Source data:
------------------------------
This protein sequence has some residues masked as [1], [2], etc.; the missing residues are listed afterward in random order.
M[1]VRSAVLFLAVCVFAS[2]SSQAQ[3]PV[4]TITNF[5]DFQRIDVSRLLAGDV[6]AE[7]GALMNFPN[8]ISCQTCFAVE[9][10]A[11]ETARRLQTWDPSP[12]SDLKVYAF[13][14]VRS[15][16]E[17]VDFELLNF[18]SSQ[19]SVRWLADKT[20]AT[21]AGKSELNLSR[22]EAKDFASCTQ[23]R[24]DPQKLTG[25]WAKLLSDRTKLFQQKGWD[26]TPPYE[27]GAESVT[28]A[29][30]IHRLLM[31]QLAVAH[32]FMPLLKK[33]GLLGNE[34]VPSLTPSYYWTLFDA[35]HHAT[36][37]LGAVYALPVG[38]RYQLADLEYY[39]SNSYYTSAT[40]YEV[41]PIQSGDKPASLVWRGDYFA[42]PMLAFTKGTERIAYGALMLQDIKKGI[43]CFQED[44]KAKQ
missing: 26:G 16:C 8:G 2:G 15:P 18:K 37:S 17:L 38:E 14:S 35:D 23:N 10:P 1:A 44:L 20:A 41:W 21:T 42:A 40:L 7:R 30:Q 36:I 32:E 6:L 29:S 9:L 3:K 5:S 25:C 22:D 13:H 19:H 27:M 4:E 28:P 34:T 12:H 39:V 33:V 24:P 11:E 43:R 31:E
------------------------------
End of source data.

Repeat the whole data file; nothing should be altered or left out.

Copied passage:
This protein sequence has some residues masked as [1], [2], etc.; the missing residues are listed afterward in random order.
M[1]VRSAVLFLAVCVFAS[2]SSQAQ[3]PV[4]TITNF[5]DFQRIDVSRLLAGDV[6]AE[7]GALMNFPN[8]ISCQTCFAVE[9][10]A[11]ETARRLQTWDPSP[12]SDLKVYAF[13][14]VRS[15][16]E[17]VDFELLNF[18]SSQ[19]SVRWLADKT[20]AT[21]AGKSELNLSR[22]EAKDFASCTQ[23]R[24]DPQKLTG[25]WAKLLSDRTKLFQQKGWD[26]TPPYE[27]GAESVT[28]A[29][30]IHRLLM[31]QLAVAH[32]FMPLLKK[33]GLLGNE[34]VPSLTPSYYWTLFDA[35]HHAT[36][37]LGAVYALPVG[38]RYQLADLEYY[39]SNSYYTSAT[40]YEV[41]PIQSGDKPASLVWRGDYFA[42]PMLAFTKGTERIAYGALMLQDIKKGI[43]CFQED[44]KAKQ
missing: 26:G 16:C 8:G 2:G 15:P 18:K 37:S 17:L 38:E 14:S 35:D 23:N 10:P 1:A 44:L 20:A 41:W 21:T 42:A 40:L 7:R 30:Q 36:I 32:E 6:L 29:S 9:L 3:K 5:S 25:C 22:D 13:H 19:H 27:M 4:E 28:P 34:T 12:H 39:V 33:V 24:P 11:E 43:R 31:E